Sunday, December 24, 2006

Off Topic: CompUSA experiment

Years ago, I dreaded purchasing things at Radio Shack. Don't get me wrong: I'm a Radio Shack fan from way back. I cut my teeth on a TRS-80! And they're a handy source for electronic goodies for the physics lab. But if you went in to purchase a couple of D-cells for $1.59, the salesperson would initiate the check-out process by taking down your complete mailing address.

Each time you made a purchase at a different location, they'd ask for it all over again.

I tired of the ritual, so I became accustomed to engaging in a polite refusal. After I was asked for my name and address, I'd kindly respond, "How about I give you my money, you give me your product, and we call it a sale?" They'd look at me like I just spat on their hamburger. The audacity of a customer with money in hand refusing to volunteer personal information! What was that line from The Princess Bride? "Inconceivable!" What did I have to hide, they'd wonder, eyeing me now from head to toe and searching their memories for recently viewed police artist sketches.

And the smoke would really start to curl over their heads if I refused to give the contact info and then paid with a credit card!

After waiting too long in a post-9pm checkout line at CompUSA tonight, I had a recurrence. The cashier asked me for my ZIP code. I decided I wouldn't give it. I told her, "I won't give you my ZIP code but I'll be happy to give you money for this item." I showed that I had cash in-hand to clarify the point.

"Well, I need your ZIP code *and* your money."
"So if I don't give you my ZIP code, you won't take my money?"
"OK, have a nice night."

I left the merchandise for her to take care of as I departed. The title above includes the word "experiment." I intend to go back and try again but with a pricier item on the checkstand counter. I'm curious to see if there is a price point at which the the ZIP becomes optional. At this point, it's an open question and I don't presume the answer is obvious.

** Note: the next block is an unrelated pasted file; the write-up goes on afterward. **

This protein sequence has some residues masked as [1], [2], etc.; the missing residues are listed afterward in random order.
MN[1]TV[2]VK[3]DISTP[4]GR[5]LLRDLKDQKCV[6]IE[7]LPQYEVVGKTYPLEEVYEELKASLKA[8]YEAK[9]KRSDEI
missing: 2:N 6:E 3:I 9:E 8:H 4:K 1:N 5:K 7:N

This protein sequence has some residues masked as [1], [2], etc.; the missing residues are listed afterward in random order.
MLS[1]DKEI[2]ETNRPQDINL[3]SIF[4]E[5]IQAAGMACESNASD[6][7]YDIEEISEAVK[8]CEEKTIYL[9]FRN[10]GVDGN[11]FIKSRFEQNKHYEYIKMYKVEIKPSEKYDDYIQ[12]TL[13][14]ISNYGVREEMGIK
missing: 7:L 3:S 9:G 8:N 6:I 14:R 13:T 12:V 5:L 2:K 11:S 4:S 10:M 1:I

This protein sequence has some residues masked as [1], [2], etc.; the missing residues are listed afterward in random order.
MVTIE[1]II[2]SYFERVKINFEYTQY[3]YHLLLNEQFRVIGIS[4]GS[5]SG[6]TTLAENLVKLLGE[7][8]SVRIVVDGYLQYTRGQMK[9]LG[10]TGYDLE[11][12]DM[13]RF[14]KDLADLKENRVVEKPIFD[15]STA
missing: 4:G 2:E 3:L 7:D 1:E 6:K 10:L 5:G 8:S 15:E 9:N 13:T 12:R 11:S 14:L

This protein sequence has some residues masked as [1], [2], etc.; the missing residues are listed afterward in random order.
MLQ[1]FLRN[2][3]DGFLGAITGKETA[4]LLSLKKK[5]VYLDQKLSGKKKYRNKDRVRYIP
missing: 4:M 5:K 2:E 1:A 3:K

If you feel a need to chide me in the comments, please do so. But keep in mind that I was *not* rude to the cashier who was "just following orders," and "had no choice in the matter." I've seen skilled service-sector workers in action before and I know how they would have handled the situation. They would have typed in a common ZIP and moved on to the actual sale. They would have ended up collecting my cash instead of sending me out the door with a heavy wallet.

Anyway, I crossed the street to Best Buy and bought the item without surrendering any personal information. They were the closest among my many alternatives who
a. had the same product to sell and
b. required nothing other than legal payment in order to secure their wares.

Radio Shack eventually heeded the complaints of their customers and dropped their data mining operation. I fear CompUSA will be in Chapter 11 before they figure out why people opted for other--less nosey--vendors.

Tuesday, December 19, 2006

Carl Sagan blog-a-thon

Carl Sagan died December 20, 1996. If I were more eloquent than I am, I'd be able to write something profound about how his work changed my life. As it is, I will say that Carl Sagan was shining light in an increasingly demon-haunted world. Intelligent, smart, humble, and balanced. And indefatigable. To commemorate the tenth anniversary of Sagan's death, a blog-a-thon was announced. Bloggers with more to say and with better skills to it say are filling the web with remembrances this day.

In keeping with my concrete-sequential cognitive style, I offer a page of Cosmos-related curriculum material.

The worksheets offered are intended for student use while screening the episodes of Sagan's ground-breaking, award-winning PBS series, Cosmos.

If you're a teacher with the DVD set in hand, click to the page below and take whatever you find useful.

Cosmos in the Classroom

And thanks, Carl.

Saturday, December 16, 2006

Skepticism in the Classroom 1.0

I posted a collection of curriculum materials to a new website. It includes quick lessons on skepticism and critical thinking. Many of these short classroom exercises were based on "news items" this past semester. Here's a list of the lessons.